Once this analysis is complete I will give you a price that I think a buyer will probably pay for your home in today’s market.

In summary, don’t chose your own price, leave that to a professional … Mike Hunter.

Most Popular House Colors in Sudbury, MA in 2013

Most Popular House Colors in Sudbury, MA in 2013

For years I’ve been keeping track of the popularity of house colors and their changes from year to year. Here are the results for 2013 and below that is the chart for the previous year so you can see the changes. Keep in mind that Sudbury is a leafy, colonial New England town with a total of 242 homes sold in 2o13 and that the residents generally tend toward colonial colors and furnishings.

You will see that compared to 2012, for the major colors: white has dropped slightly; tan is the same; and gray is up. For the minor colors: yellow and blue are down;  green and brown are up; and red is the same.

In a follow-up blog I will be answering the question – “What color houses sell the quickest and is it worth it to repaint my house before I put it on the market?”

2013-sudbury solds by color
2012-sudbury solds by color

Closing Checklist … Items You’ll Need at Your Closing

Closing Checklist … Items You’ll Need at Your Closing

Okay, so now you’ve bought/sold a house and the closing is happening soon.

If it’s your first time or your first time in a long while here’s a quick primer.

If you bring the following, you should have everything you need.

  • New Deed drawn up by your attorney. (sellers)
  • Smoke Detector & Carbon Monoxide certificate of compliance (sellers)
  • Title V certificate of compliance (if serviced by private sewer) (sellers)
  • Final water/sewer bill, stamped paid in full (if municipal service not serviced by well) (sellers)
  • Keys and garage door openers ( leave duplicates in a drawer in the house) (sellers)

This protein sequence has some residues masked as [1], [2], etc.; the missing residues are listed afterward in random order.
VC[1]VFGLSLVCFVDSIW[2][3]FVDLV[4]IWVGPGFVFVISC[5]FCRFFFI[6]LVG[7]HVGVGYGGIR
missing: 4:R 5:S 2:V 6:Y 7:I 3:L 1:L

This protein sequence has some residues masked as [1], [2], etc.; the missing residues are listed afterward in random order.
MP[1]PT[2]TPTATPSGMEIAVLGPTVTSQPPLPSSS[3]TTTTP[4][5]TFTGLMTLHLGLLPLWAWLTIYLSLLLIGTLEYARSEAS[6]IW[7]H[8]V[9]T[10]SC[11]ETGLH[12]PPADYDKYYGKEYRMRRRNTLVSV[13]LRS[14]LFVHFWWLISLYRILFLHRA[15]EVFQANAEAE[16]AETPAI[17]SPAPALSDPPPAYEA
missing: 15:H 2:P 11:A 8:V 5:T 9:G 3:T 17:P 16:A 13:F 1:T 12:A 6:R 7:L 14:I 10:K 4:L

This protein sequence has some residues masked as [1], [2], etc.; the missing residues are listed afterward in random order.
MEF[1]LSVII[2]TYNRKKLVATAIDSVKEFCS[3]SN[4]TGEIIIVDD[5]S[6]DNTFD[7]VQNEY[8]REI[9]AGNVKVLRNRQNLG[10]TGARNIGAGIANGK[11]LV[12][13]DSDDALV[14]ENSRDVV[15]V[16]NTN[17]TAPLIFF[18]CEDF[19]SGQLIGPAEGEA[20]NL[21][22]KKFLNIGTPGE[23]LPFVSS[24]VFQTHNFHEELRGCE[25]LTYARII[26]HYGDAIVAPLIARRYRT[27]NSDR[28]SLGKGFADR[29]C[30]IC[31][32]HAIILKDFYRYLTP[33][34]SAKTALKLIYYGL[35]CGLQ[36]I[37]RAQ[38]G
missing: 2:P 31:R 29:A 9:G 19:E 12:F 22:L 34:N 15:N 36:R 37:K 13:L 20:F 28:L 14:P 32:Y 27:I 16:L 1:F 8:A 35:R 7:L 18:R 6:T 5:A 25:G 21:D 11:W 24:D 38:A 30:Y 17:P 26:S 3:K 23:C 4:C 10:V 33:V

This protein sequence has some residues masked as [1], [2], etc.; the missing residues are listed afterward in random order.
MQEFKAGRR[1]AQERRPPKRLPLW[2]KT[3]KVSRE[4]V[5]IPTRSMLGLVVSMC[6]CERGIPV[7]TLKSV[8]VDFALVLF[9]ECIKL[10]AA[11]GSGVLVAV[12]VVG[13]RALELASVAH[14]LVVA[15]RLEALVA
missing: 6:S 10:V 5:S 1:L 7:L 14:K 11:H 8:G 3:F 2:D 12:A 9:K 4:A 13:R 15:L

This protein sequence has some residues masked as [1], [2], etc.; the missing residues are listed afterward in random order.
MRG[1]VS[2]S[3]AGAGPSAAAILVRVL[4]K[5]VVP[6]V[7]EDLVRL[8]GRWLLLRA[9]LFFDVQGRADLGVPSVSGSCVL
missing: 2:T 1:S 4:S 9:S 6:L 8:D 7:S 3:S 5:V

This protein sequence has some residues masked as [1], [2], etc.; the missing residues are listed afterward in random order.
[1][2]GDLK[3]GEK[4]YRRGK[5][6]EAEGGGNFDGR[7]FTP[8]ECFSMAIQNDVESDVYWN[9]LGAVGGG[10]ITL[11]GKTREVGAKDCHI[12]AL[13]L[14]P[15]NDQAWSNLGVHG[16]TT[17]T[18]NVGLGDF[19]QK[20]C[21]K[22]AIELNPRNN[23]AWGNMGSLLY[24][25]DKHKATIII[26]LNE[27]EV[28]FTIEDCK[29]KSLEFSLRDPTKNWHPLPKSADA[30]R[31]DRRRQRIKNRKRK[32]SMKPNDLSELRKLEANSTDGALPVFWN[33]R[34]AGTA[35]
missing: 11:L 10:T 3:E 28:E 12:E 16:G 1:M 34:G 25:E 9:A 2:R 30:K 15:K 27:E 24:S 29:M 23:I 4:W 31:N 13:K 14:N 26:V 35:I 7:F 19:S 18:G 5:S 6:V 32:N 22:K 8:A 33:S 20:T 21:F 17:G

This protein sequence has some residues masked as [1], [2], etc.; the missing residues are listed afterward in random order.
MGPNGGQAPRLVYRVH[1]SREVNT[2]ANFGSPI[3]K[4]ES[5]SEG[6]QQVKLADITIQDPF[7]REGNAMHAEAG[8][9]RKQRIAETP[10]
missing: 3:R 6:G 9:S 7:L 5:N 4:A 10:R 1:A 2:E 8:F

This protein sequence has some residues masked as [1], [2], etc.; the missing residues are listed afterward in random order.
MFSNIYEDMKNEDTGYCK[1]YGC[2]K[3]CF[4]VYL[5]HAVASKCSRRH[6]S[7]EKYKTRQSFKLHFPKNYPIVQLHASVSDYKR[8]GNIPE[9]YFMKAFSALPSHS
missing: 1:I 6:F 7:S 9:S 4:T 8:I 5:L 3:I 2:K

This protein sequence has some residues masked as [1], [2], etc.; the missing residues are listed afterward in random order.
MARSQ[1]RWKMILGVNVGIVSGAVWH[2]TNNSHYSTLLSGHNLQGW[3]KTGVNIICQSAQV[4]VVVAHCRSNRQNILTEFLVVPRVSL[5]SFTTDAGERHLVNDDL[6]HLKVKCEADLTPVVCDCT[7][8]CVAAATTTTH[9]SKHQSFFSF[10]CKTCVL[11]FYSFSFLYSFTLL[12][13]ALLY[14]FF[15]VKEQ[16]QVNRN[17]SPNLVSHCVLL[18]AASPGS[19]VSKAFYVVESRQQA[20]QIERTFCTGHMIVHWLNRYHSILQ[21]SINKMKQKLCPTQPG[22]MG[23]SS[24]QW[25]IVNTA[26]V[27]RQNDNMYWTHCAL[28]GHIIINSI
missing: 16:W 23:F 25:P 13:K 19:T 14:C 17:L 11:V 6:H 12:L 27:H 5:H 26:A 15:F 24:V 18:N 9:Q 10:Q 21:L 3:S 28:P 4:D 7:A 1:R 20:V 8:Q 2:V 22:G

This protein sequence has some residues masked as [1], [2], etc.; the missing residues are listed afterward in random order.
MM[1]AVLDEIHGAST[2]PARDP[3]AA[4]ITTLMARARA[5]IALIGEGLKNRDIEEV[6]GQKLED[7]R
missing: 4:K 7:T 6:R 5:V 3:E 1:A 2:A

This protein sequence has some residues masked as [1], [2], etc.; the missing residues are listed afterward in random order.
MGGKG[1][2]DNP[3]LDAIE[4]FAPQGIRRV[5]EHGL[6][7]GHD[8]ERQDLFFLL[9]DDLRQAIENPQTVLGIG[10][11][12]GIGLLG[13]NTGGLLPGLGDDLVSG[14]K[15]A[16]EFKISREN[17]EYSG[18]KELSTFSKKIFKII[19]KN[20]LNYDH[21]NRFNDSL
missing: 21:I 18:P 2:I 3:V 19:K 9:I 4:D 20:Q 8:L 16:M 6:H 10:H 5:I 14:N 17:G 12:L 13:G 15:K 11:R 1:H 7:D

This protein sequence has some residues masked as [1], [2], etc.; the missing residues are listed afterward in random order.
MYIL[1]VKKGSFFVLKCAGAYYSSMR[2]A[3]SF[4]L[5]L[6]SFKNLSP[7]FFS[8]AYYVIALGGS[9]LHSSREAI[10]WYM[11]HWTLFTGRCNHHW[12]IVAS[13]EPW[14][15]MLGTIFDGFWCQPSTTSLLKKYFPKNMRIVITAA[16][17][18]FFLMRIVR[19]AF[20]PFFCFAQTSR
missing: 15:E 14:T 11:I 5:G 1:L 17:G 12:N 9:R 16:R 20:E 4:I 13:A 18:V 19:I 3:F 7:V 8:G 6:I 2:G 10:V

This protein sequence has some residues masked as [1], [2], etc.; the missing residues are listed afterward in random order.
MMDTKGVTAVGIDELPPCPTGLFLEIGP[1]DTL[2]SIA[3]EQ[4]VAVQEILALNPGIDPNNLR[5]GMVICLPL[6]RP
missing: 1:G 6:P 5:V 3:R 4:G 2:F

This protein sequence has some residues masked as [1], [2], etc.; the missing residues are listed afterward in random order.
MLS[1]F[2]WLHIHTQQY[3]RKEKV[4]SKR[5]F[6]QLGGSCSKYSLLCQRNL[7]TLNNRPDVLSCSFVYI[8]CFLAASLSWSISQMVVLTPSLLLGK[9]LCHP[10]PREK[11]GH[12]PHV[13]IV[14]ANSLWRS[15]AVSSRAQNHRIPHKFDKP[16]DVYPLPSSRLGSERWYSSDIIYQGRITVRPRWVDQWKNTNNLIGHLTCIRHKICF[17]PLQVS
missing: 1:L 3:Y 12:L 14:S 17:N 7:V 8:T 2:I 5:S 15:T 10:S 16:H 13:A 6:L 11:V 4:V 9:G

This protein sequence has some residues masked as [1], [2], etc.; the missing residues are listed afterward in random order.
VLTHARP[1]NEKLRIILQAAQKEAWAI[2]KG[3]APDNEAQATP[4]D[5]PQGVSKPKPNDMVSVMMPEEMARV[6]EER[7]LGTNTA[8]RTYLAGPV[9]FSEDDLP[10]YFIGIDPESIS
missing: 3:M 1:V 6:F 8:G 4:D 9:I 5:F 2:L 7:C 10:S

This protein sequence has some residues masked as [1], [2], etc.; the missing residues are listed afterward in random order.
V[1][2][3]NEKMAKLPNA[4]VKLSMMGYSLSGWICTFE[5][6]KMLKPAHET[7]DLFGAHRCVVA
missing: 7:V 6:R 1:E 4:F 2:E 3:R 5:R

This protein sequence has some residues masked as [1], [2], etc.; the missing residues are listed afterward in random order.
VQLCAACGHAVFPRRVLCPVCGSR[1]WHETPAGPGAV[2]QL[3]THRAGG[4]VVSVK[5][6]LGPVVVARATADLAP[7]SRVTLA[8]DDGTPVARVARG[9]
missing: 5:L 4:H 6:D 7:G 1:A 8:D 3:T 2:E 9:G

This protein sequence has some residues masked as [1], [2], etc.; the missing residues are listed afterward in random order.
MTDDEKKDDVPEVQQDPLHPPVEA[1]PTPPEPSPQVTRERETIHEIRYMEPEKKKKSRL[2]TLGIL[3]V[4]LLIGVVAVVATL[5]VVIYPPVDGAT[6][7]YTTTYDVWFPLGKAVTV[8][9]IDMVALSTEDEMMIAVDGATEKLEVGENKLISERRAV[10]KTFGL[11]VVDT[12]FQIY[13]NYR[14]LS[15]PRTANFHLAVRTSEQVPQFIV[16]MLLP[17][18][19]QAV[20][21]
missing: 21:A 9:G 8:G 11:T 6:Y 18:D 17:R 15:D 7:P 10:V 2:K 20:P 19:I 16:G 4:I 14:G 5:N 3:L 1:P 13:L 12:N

• Copies of any paid bills or affidavits required for work done after home inspection issues were negotiated. (sellers)
  • Instruction booklets, receipts, builder drawings and anything else you have that the buyer could find very useful after moving in to your home (leave them in a drawer in the house). (sellers)
  • Copy of receipt or statement for fuel oil in the oil tank and/or propane in the propane tank (if applicable) (sellers)
  • Driver’s license or another form of personal identification. (sellers & buyers)
  • Your personal checkbook for miscellaneous items and/or adjustments. (sellers & buyers)
  • Certified check or cashier’s check drawn in Buyer’s name or whatever the conveying attorney specifies for the difference between the sale price of the property and the amount of the mortgage less any deposit already made. The final amount will be spelled-out in detail on the form known as the HUD1. (buyers)
  • At the closing, the bank may require 2-3 months tax payment (to be held in Escrow by the Bank); PMI when applicable will be collected for the first year. The exact amount can be obtained from the mortgaging bank prior to the closing; it will be spelled-out in detail on the  HUD1. (buyers)
  • Additional fees can be paid with cash or personal checks. The exact amount can be obtained from the bank’s attorney prior to or at the closing. (buyers)
  • Personal property of the sellers can be paid with cash or personal checks. (buyers)
  • Remaining fuel oil in the oil tank (if applicable) can be paid with cash or personal checks. (buyers)
  • Paid insurance policy or binder for the new property (whichever the conveying attorney specifies) in an amount equal to the amount of the mortgage. Ask your insurance agent for advice on this matter. (buyers)